Winner of the Grand Jury Prize for Documentaries at the 2012 Sundance Film Festival, this documentary by award-winning filmmaker Eugene Jarecki traces the history of the drug war to examine the causes and effects of the drug laws from multiple perspectives—dealers, users, families, guards, lawyers, and judges. The film includes commentary by David Simon, creator of The Wire; sociologist and WSU alumnus William Julius Wilson; and Michelle Alexander, author of The New Jim Crow. Special features include 2-to-3-minute spots on overcrowding, self-soothing, private prisons, jury nullification, and how work defines us. See www.thehouseilivein.org for additional resources.
“TO KILL A MOCKINGBIRD”
(1963), Dir. Robert Mulligan, 129 min, WSU DVD 2311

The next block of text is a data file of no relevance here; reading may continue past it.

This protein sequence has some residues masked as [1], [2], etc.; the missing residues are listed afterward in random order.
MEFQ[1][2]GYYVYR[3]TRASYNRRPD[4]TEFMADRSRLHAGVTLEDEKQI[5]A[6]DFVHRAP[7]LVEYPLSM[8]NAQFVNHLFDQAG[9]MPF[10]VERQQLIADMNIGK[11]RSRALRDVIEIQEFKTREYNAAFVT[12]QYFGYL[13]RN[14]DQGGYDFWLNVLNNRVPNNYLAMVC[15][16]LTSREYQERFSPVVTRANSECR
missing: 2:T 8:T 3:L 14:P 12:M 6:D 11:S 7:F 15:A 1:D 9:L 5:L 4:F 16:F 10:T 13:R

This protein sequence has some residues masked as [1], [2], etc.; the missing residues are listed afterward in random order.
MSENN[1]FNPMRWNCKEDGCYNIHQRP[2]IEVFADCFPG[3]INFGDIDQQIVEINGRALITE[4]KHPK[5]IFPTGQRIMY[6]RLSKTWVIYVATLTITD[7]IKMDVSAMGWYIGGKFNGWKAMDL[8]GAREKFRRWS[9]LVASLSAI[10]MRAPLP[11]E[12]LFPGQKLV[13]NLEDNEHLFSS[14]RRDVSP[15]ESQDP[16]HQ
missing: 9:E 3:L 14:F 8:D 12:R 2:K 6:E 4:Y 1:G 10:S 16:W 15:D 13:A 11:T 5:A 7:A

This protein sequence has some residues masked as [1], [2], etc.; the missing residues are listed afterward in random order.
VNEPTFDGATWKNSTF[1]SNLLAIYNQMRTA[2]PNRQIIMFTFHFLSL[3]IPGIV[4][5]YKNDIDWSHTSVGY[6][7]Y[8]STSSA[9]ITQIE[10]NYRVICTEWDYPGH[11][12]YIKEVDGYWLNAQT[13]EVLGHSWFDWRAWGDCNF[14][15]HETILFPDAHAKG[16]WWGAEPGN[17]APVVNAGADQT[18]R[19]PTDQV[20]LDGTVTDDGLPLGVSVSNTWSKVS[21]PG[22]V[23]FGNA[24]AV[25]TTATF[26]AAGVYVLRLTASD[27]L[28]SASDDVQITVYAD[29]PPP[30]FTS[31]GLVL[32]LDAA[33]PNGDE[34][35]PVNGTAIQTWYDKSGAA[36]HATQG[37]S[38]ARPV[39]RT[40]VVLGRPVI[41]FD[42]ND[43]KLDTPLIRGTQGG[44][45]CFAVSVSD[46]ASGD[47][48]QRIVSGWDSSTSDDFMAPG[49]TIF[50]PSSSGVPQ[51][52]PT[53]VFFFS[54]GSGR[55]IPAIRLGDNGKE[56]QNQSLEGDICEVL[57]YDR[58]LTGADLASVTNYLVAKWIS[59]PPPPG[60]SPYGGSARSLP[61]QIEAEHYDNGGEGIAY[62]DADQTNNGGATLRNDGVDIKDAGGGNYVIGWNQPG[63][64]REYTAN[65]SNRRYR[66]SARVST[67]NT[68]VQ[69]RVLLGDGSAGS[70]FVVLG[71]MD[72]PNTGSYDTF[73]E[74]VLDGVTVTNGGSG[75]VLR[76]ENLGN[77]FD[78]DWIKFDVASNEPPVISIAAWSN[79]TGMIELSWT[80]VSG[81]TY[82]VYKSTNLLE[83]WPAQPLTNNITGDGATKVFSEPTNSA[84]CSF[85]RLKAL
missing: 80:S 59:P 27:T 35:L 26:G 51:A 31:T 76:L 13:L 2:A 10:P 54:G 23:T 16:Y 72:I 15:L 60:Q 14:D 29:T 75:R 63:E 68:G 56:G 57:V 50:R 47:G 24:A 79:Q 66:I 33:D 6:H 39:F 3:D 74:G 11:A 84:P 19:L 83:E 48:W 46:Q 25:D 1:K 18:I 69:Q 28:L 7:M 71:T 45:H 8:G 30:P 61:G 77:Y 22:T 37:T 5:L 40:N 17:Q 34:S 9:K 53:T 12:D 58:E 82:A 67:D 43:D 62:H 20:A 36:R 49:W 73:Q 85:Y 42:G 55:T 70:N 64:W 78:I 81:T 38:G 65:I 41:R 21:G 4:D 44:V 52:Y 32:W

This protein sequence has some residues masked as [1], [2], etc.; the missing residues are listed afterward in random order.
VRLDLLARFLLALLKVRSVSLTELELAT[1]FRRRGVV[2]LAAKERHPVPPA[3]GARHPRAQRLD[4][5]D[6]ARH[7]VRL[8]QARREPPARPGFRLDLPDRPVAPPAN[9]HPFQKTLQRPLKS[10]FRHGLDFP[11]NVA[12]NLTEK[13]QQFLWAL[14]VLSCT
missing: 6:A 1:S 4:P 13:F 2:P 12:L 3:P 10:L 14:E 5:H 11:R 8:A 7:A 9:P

Based on Harper Lee’s Pulitzer Prize winning novel of 1961, the film portrays Atticus Finch, a lawyer in a racially divided Alabama town in the 1930s. Finch, whose portrayal by Gregory Peck earned him an Academy Award, agrees to defend Tom Robinson, a young black man accused of raping a white woman. Considered a classic American film, To Kill a Mockingbird is connected as well to Bryan Stevenson’s Just Mercy. Monroeville, Alabama, the home town of Harper Lee and the basis for the fictional town of Maycomb that is the setting for To Kill a Mockingbird, is also the location where Stevenson’s death-row client Walter McMillian was unjustly accused and tried for murder of a white girl. Stevenson helped to exonerate McMillian, who was released from prison in 2003 after six years on death row. Stevenson points out that while Monroeville proudly celebrates its connection to the novel and film To Kill a Mockingbird, even turning the courthouse into a museum and hosting an annual performance of a theatrical version of the story, the town remained blind to contemporary racial injustices in its administration of justice.